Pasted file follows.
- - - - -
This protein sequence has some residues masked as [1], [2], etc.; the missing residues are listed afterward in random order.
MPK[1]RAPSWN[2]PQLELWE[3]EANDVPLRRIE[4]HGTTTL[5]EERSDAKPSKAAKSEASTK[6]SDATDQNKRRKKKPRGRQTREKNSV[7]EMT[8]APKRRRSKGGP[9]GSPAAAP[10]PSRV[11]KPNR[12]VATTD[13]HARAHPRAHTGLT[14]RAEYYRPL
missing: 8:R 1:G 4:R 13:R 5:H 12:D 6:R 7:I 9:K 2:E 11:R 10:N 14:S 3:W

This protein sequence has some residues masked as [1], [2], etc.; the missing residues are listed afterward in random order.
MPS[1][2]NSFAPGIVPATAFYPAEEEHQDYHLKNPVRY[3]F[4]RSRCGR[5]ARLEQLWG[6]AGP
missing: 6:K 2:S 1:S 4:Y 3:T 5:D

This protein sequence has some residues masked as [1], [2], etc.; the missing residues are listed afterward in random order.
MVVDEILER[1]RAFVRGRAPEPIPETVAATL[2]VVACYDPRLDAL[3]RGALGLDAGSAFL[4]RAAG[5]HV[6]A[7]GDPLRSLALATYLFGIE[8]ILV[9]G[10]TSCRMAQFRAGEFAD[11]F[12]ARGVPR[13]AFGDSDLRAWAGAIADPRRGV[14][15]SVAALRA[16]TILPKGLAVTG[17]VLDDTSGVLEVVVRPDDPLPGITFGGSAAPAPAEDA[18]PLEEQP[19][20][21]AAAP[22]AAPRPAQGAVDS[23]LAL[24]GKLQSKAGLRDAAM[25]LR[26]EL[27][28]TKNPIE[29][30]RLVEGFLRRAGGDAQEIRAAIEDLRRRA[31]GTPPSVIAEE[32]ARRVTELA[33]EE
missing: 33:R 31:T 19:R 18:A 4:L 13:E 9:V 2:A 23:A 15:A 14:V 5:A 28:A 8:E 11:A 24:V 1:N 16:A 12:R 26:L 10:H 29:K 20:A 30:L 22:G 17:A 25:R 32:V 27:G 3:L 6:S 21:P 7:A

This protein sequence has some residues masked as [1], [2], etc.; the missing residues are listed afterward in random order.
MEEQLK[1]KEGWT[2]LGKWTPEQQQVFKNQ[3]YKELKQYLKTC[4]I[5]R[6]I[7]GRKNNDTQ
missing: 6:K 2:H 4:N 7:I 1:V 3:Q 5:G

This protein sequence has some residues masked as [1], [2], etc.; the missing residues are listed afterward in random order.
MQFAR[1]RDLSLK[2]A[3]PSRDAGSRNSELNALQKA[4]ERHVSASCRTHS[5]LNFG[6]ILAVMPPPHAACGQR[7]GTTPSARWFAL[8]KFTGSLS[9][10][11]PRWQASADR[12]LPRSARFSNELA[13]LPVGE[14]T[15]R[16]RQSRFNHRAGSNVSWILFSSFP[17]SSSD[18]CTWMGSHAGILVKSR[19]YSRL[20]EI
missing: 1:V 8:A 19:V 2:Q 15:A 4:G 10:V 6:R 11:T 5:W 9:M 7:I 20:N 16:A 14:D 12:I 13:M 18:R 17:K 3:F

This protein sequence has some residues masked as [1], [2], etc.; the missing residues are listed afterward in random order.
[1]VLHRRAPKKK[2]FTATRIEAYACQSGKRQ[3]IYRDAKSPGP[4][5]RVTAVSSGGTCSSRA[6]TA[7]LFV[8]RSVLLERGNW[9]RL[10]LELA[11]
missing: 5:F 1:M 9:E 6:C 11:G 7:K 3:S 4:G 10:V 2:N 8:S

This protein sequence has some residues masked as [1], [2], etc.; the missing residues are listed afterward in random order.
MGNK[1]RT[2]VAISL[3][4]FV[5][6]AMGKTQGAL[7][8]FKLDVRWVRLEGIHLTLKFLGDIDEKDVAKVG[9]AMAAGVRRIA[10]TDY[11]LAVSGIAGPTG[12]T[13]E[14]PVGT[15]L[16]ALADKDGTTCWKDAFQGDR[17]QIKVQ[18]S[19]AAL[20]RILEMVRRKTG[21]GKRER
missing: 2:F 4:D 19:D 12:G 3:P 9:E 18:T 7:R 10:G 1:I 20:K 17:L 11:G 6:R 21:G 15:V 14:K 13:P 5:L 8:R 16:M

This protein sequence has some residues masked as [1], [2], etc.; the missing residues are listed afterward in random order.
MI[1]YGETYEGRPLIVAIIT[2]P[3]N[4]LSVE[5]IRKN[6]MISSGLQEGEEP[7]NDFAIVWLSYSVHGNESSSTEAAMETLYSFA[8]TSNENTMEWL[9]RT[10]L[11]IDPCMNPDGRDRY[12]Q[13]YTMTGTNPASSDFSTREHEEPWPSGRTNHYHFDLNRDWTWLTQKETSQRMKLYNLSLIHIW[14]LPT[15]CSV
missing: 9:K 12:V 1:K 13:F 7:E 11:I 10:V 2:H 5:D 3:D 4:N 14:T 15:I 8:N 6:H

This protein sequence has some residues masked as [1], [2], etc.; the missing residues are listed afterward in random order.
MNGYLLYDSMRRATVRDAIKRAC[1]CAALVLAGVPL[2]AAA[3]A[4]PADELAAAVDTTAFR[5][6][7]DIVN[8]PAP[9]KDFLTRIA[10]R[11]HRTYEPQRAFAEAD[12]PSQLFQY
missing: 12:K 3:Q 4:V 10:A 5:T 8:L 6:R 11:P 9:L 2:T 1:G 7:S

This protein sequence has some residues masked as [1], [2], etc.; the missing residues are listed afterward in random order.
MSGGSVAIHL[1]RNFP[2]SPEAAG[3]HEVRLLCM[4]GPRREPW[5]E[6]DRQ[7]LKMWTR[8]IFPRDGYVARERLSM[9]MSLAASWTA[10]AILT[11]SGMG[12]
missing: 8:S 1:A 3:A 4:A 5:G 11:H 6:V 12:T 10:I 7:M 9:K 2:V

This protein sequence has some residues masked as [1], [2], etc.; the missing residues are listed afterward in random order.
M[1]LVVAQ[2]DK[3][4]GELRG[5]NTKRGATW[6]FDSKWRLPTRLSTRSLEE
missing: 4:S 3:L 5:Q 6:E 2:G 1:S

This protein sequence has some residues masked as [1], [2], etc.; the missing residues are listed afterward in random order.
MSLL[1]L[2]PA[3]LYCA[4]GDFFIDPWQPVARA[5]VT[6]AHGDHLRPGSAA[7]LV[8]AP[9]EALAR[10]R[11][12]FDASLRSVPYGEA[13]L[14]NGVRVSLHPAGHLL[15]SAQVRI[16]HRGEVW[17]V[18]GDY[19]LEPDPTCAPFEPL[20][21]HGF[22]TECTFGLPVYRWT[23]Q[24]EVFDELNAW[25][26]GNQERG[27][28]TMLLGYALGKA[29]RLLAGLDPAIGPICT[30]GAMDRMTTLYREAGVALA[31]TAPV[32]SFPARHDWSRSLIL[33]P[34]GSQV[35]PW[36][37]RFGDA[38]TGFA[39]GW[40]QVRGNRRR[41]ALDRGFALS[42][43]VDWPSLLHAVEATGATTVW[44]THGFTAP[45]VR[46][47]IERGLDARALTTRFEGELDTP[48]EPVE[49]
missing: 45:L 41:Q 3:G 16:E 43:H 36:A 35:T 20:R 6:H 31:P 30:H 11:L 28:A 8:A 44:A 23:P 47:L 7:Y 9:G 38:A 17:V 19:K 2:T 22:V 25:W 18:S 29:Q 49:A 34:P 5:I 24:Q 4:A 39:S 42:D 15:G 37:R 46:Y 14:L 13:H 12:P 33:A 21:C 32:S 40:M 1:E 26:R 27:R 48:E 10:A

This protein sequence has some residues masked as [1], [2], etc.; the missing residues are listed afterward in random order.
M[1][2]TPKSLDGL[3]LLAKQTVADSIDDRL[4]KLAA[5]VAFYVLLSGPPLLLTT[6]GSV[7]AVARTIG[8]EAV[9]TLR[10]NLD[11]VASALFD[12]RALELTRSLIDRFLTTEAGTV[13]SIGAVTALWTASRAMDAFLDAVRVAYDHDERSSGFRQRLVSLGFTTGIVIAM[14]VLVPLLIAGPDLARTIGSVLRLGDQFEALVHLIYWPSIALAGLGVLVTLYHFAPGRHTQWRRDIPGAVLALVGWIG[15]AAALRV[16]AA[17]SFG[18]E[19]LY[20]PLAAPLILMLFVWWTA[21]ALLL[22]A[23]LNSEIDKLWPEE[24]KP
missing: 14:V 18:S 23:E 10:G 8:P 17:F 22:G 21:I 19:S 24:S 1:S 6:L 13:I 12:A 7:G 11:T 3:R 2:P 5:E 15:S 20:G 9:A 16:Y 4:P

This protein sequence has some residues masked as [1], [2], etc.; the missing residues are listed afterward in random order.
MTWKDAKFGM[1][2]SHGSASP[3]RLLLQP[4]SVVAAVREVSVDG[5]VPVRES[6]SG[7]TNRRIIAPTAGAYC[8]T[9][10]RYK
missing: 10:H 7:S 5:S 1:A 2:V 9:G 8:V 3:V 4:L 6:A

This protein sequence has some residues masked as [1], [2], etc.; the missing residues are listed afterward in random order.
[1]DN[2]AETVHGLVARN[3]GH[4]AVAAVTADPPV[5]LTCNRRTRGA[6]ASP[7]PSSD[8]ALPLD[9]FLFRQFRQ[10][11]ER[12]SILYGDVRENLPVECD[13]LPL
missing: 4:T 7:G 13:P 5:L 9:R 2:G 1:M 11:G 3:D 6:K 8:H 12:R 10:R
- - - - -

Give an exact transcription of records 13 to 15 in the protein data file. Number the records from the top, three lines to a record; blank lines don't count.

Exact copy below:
This protein sequence has some residues masked as [1], [2], etc.; the missing residues are listed afterward in random order.
M[1][2]TPKSLDGL[3]LLAKQTVADSIDDRL[4]KLAA[5]VAFYVLLSGPPLLLTT[6]GSV[7]AVARTIG[8]EAV[9]TLR[10]NLD[11]VASALFD[12]RALELTRSLIDRFLTTEAGTV[13]SIGAVTALWTASRAMDAFLDAVRVAYDHDERSSGFRQRLVSLGFTTGIVIAM[14]VLVPLLIAGPDLARTIGSVLRLGDQFEALVHLIYWPSIALAGLGVLVTLYHFAPGRHTQWRRDIPGAVLALVGWIG[15]AAALRV[16]AA[17]SFG[18]E[19]LY[20]PLAAPLILMLFVWWTA[21]ALLL[22]A[23]LNSEIDKLWPEE[24]KP
missing: 14:V 18:S 23:E 10:G 8:P 17:F 22:G 21:I 19:S 24:S 1:S 6:L 13:I 12:A 7:G 11:T 3:R 2:P 5:E 15:S 20:G 9:A 16:Y 4:P

This protein sequence has some residues masked as [1], [2], etc.; the missing residues are listed afterward in random order.
MTWKDAKFGM[1][2]SHGSASP[3]RLLLQP[4]SVVAAVREVSVDG[5]VPVRES[6]SG[7]TNRRIIAPTAGAYC[8]T[9][10]RYK
missing: 10:H 7:S 5:S 1:A 2:V 9:G 8:V 3:V 4:L 6:A

This protein sequence has some residues masked as [1], [2], etc.; the missing residues are listed afterward in random order.
[1]DN[2]AETVHGLVARN[3]GH[4]AVAAVTADPPV[5]LTCNRRTRGA[6]ASP[7]PSSD[8]ALPLD[9]FLFRQFRQ[10][11]ER[12]SILYGDVRENLPVECD[13]LPL
missing: 4:T 7:G 13:P 5:L 9:R 2:G 1:M 11:G 3:D 6:K 8:H 12:R 10:R